Stockmarkets are due a breather

Inflation jitters look overdone, but high valuations mean equities will still tread water for a few months, says Max King

Stockmarkets have started 2021 well, but it may not seem like that for most UK investors. A strong pound has reduced year-to-date returns from the US, Europe and global indices from double digits in local currencies to 8.1%, 8.8% and 6.8% in sterling respectively. The UK, up by 10.8%, has done better but investment trusts have lagged, with the sector’s index up by just 4.2%. This is largely due to the switch from growth to value. Most trusts favour the former over the latter. 

After the extraordinary returns from growth investing last year, investors can hardly complain about a modest setback while value trusts were due some catch-up. From here, the bull and bear factors are evenly matched. The pessimists point to rising bond yields as evidence that the multi-decade decline in bond yields and inflation is over, but the yield on the ten-year US Treasury has only risen from ultra-low levels below 1% to around 1.7%. Elsewhere, the absurdity of negative bond yields is disappearing, but this does not mean investors fear inflation.

The bears argue that bond markets are rigged by massive central-bank buying; governments, supposedly, are spending like drunken sailors and central banks are financing them by effectively printing money. In the short term, economies are booming, but before long, they claim, too much money will be chasing too few goods and inflation will spiral upwards, as it did in the 1970s.

Is the consensus wrong?

Anatole Kaletsky of Gavekal describes this as “an inflation panic”. While not disputing higher inflation in the short term, or even a long-term uptrend, he argues that central bankers are focused on “labour-market data that still points to vast excess capacity” and “an expected surge in productivity”, while resilient markets “seem to attach a negligible probability to any kind of inflationary disaster despite continual warnings from market commentators”. He reported a few days after making these mild and cautious observations that they had “generated a strong response from clients and colleagues, who almost unanimously disagreed with my view”. The inflation hawks are not the contrarians but the consensus.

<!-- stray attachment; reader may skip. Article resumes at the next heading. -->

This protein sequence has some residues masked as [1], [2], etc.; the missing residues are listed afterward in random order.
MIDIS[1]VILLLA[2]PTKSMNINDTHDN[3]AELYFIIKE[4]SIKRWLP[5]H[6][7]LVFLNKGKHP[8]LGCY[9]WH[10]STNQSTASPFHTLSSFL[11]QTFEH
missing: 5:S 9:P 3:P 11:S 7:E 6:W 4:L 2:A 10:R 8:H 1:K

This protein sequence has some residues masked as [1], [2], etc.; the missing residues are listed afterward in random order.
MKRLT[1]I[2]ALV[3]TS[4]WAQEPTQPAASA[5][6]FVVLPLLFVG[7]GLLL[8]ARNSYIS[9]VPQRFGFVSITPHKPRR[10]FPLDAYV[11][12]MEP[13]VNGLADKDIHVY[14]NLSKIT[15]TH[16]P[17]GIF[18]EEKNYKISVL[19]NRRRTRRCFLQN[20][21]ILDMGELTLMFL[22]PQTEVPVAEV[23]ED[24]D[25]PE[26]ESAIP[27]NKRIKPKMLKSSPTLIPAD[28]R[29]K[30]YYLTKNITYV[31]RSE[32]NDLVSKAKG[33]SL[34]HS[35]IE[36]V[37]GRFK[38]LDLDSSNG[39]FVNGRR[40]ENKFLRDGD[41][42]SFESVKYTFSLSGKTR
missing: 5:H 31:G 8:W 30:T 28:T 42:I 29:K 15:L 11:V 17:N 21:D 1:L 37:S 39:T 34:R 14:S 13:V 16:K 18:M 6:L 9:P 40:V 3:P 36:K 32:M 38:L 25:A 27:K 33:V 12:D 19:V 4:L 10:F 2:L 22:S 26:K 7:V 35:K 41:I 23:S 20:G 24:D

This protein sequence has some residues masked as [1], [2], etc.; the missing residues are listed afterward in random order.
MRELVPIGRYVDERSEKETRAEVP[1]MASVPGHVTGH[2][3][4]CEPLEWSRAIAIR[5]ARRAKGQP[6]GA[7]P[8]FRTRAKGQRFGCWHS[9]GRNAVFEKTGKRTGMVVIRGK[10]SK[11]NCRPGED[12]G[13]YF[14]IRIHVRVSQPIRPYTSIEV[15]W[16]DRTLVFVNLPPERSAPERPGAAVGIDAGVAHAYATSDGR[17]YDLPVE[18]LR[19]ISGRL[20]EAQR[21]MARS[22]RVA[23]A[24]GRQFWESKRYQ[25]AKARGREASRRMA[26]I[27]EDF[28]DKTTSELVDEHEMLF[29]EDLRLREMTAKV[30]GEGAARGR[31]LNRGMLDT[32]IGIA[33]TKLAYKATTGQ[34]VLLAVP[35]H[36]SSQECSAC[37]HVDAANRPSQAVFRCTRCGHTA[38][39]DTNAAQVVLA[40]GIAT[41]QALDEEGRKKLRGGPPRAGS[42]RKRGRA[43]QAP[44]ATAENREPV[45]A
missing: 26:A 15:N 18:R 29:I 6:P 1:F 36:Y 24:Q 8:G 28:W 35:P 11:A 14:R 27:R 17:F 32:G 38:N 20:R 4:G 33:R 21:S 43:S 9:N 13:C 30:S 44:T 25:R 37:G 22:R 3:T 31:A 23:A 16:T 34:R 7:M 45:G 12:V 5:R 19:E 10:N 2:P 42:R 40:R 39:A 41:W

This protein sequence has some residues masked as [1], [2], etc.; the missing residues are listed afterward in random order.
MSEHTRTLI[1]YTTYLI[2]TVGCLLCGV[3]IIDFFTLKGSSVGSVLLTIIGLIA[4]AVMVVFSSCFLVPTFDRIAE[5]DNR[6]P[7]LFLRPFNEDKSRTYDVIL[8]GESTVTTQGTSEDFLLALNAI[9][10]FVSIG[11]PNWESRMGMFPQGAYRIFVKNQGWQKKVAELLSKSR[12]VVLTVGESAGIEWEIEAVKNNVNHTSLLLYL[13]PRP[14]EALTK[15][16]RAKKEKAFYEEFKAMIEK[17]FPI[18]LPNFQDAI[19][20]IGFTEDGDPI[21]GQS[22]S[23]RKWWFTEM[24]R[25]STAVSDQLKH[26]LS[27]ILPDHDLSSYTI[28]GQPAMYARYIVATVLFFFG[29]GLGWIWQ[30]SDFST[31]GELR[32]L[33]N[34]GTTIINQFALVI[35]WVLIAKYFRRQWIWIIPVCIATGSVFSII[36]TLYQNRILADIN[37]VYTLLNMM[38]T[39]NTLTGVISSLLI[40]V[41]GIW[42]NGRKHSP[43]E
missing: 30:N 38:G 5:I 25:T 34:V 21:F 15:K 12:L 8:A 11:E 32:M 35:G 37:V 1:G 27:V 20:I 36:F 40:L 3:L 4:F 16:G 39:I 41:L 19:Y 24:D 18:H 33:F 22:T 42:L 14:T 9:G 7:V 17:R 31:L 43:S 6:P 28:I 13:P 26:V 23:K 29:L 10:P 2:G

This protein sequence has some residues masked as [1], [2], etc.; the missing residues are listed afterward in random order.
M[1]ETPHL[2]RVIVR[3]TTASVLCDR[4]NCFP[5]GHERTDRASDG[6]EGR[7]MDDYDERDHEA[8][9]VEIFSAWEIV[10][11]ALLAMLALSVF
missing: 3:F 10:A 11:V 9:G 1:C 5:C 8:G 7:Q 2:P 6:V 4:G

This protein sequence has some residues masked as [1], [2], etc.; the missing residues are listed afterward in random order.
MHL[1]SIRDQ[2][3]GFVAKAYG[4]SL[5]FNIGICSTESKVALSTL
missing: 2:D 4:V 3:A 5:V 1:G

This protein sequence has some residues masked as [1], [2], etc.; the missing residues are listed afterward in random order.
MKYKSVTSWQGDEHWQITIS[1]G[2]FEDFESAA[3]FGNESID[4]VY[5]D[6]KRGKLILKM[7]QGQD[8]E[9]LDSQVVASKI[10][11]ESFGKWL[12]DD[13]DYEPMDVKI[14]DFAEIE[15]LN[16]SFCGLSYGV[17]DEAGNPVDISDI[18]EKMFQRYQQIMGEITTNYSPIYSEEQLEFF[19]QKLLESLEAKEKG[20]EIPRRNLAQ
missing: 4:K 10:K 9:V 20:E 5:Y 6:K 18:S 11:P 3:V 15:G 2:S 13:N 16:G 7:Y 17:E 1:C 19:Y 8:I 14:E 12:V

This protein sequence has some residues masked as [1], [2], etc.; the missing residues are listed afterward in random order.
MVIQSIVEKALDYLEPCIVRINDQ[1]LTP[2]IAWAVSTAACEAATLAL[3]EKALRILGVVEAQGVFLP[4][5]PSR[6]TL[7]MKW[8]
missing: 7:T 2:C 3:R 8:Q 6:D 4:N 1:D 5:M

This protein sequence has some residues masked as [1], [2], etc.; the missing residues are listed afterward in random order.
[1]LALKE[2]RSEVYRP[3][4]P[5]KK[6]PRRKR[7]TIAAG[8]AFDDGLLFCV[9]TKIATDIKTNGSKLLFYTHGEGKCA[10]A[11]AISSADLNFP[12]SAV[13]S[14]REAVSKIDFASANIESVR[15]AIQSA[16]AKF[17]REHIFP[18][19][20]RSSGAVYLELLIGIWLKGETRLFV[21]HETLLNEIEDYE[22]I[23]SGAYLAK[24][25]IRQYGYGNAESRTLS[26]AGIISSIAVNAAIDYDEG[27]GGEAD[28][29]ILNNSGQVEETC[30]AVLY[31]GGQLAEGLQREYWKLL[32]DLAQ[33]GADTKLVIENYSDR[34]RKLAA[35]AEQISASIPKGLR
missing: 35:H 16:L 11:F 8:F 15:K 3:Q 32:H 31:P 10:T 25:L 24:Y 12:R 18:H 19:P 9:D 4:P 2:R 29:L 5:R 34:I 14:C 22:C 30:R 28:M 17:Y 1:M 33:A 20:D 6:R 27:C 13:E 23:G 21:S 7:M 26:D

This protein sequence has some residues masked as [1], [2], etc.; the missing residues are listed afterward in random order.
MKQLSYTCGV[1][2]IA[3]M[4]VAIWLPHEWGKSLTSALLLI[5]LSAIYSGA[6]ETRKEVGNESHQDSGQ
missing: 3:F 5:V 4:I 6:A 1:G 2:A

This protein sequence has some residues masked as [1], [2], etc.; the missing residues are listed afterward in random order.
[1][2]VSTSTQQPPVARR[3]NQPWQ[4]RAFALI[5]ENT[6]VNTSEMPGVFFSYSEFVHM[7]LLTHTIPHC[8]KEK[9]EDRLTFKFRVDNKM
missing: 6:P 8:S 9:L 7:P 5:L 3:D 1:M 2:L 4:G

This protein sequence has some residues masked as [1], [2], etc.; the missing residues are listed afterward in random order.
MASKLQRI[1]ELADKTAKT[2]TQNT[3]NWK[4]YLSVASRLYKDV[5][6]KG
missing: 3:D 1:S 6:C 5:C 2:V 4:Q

Ed Yardeni of Yardeni Research argues that the factors that led to an inflation spiral in the 1970s are no longer there. Severing the dollar’s link to gold led to the dollar “plunging by 53% relative to the deutschmark during the decade”. Commodity prices soared and “cost-of-living adjustment clauses in labour union contracts caused these price shocks to be passed through into wages. Productivity growth dropped to zero so the annual growth in unit labour costs soared from about zero in the 1960s to over 10% in the late 1970s”. As for now, “severe labour shortages suggest that wage growth is likely to head higher but we expect that productivity growth will keep pace so rising wages will be justified by rising productivity”.

The extravagance of Biden’s spending plans is causing widespread concern, but these are likely to be tempered in their passage through Congress, where the Democrats have a wafer-thin majority and some of their number have misgivings. “At least 22 states are responding to severe labour shortages by no longer paying $300 per week in enhanced federal unemployment benefits,” which “might encourage more of the unemployed to get back to work.” The eventual cost of Biden’s plans could end up far below the headline numbers. That is also apparent in the UK, where government borrowing is significantly undershooting the forecasts of the Office for Budget Responsibility. The extent of government extravagance in the UK as well as the US has been exaggerated, while EU constraints have held back European governments.

The impact of Covid-19 has proved smaller than expected, with the US economy forecast to return to pre-pandemic levels around the middle of 2021, the UK in early 2022 and the EU, on average, soon after. As a result, corporate earnings have beaten forecasts by wide margins: in the US, first-quarter revenues of the S&P500 were a record 3.8% ahead of forecasts and earnings 23.4% ahead. In the medium term, higher corporate taxes will restrain growth.

With inflation and bond yields set to tick higher only slowly, strong economic growth in 2021 and 2022 looking assured and corporate earnings rising at least at a brisk clip, what can go wrong for equity markets? The answer is simple: valuations are high. The S&P 500 is on 21 times Yardeni’s estimate of earnings for the next twelve months, the highest since 2001. It is hard to see this multiple rising and easy to imagine it dipping to 18 times, implying a 15% drop in markets. 

Earnings growth will steadily bring the multiple down. Yardeni notes that the forward multiple of the “Magnificent Five” (Apple, Microsoft, Amazon, Google and Facebook) has already fallen from 47 in February to 33.5. The US looks set to mark time for at least six months and though other markets look better value, the global tone is often set by America and significant outperformance is unlikely. The scope for value to outperform growth also looks limited. This doesn’t justify selling equities now, but buyers may want to hold off for a better opportunity, or else recognise the need for patience.

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